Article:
Re: [secdir] review of draft-ietf-oauth-introspection-09

Justin Richer <jricher@MIT.EDU> Tue, 23 June 2015 00:51 UTC

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From: Justin Richer <jricher@MIT.EDU>
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Date: Mon, 22 Jun 2015 20:51:14 -0400
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To: Stephen Kent <kent@bbn.com>
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Cc: secdir <secdir@ietf.org>
Subject: Re: [secdir] review of draft-ietf-oauth-introspection-09
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Stephen,

I’ve uploaded a new draft that should address your comments below:

Draft: https://tools.ietf.org/html/draft-ietf-oauth-introspection-10 <https://tools.ietf.org/html/draft-ietf-oauth-introspection-10>

Diff: https://tools.ietf.org/rfcdiff?url2=draft-ietf-oauth-introspection-10.txt <https://tools.ietf.org/rfcdiff?url2=draft-ietf-oauth-introspection-10.txt>

Please let me know if you have any further questions,
 — Justin

> On Jun 4, 2015, at 4:14 PM, Justin Richer <jricher@MIT.EDU> wrote:
> 
> Stephen,
> 
>> On Jun 4, 2015, at 12:18 PM, Stephen Kent <kent@bbn.com <mailto:kent@bbn.com>> wrote:
>> 
>> Justin,
>> 
>> 
>>> Stephen, thanks for the review. Comments inline.
>>> 
>>>> ...
>>>> The text says:
>>>> 
>>>> 
>>>> The introspection endpoint MUST be protected by a transport-layer security mechanism as described in Section 4.
>>>> 
>>>> 
>>>> It might be clearer to say here that the token endpoint MUST communicate security with the introspection endpoint, and that TLS 1.2 is the mandatory-to-implement mechanism for such security. Also, the text should be clearer about the relationship between an authorization server and an introspection endpoint. In some places the two terms seem to be used interchangeably.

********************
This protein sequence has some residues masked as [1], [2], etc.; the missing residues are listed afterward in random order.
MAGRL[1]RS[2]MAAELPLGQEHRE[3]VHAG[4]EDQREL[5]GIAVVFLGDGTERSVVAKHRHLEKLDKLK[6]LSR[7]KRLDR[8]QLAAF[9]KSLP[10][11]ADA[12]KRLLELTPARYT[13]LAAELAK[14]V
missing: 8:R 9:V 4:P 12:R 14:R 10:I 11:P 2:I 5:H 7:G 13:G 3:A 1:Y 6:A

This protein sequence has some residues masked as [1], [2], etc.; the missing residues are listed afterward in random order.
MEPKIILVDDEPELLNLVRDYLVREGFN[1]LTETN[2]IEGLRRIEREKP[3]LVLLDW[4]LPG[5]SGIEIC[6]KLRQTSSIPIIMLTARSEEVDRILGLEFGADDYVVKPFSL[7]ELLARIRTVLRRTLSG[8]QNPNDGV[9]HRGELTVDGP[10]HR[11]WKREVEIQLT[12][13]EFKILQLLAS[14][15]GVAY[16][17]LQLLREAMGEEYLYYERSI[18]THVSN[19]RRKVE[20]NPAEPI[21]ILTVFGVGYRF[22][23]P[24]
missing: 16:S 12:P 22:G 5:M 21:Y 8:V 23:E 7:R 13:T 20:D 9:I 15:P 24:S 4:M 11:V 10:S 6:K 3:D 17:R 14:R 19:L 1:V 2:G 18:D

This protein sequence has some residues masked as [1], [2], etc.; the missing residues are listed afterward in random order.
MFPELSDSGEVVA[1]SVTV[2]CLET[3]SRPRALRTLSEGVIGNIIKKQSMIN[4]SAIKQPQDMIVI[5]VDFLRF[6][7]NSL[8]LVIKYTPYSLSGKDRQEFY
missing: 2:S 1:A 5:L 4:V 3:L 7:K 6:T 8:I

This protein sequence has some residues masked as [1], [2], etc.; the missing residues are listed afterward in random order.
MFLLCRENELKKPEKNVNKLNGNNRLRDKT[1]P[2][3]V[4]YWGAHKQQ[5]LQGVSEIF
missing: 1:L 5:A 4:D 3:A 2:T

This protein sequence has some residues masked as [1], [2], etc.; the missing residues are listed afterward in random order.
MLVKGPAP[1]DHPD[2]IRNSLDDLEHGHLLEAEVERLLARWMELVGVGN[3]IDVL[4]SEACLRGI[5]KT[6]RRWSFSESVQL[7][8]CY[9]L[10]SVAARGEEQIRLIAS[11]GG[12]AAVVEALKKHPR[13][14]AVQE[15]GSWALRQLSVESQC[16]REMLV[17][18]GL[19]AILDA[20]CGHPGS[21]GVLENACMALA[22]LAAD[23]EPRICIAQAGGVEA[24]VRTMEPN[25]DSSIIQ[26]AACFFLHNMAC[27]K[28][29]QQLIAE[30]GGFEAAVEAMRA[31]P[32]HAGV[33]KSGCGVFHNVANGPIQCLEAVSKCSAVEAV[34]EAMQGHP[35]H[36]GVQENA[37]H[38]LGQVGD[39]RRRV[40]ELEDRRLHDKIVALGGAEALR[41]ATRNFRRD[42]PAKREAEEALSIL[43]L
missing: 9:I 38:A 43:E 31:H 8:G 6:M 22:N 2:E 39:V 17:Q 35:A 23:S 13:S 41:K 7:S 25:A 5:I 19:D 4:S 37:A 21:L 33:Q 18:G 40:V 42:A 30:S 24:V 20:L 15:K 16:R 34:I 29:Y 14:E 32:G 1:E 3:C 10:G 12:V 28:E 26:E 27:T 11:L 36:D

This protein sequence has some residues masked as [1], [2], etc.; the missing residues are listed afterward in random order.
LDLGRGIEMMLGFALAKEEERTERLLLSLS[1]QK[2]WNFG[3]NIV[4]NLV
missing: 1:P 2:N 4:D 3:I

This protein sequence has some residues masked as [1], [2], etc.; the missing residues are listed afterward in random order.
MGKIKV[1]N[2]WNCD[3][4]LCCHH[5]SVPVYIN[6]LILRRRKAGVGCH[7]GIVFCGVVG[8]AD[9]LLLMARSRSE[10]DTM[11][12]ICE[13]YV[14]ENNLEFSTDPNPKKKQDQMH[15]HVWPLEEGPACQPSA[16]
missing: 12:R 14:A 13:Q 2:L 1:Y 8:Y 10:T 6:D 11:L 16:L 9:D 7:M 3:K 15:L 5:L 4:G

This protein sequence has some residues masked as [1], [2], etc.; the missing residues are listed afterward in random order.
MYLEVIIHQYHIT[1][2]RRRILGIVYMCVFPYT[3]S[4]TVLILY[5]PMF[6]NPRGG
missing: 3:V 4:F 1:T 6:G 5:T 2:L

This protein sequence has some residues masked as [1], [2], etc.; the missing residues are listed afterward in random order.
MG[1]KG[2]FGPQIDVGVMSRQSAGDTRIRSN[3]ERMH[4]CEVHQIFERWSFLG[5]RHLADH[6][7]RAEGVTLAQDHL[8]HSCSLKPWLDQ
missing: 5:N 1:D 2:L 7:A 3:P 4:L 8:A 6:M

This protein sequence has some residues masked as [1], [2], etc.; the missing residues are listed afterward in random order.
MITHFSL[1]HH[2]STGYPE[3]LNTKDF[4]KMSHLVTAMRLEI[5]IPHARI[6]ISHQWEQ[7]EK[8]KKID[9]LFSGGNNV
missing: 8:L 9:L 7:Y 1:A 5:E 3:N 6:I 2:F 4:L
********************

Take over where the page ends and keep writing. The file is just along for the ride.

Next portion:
>>>> 
>>> 
>>> This language was imported from the soon-to-be-published OAuth Dynamic Registration drafts, including the forward reference. We don’t want to repeat the requirement text.
>> I didn't review the dynamic registration docs, or I would have made the same comment there :-).
>> 
>> If you don't want to repeat requirements text, then I suggest you might re-word the sentence
>> I cited so that it's clearer. Saying that an endpoint must be protected by a transport layer security mechanism seems needlessly ambiguous.
> 
> The section pointed to in the forward reference in that sentence has the details. If you have a better way to word this, please suggest text.
> 
>> 
>> 
>>> ...
>>>> 
>>>> How does a protected resource know which other parameters an introspection endpoint requires/accepts?
>>>> 
>>>> 
>>>> 
>>> 
>>> We’re assuming it would be either an extension or deployment-specific.
>> an extension to what?
>> 
> 
> An extension to this specification that defines other parameters and their meanings.
> 
>> it seems that a primary motivation for this document is to fix problems that arose
>> because of inadequate specifications for OAuth token syntax. In that light, this description
>> of "other parameters" seems to perpetuate this sort of problem.
> 
> I wouldn’t call OAuth having “inadequate” token syntax specification, it has *no* token syntax, and that’s on purpose. This specification actually doesn’t define a token syntax, either, but it defines a web API for getting token information regardless of the token syntax. The token itself can still be a signed JWT, or a UUID, or a random hex blob; OAuth doesn’t care, and that’s a good thing.
> 
> 
>>> 
>>> 
>>>> 
>>>> This section mandates (MUST) protection against “unauthorized token scanning” but mandates no standard way to do so. [Also, when would a scanning “attack” be authorized ;-)]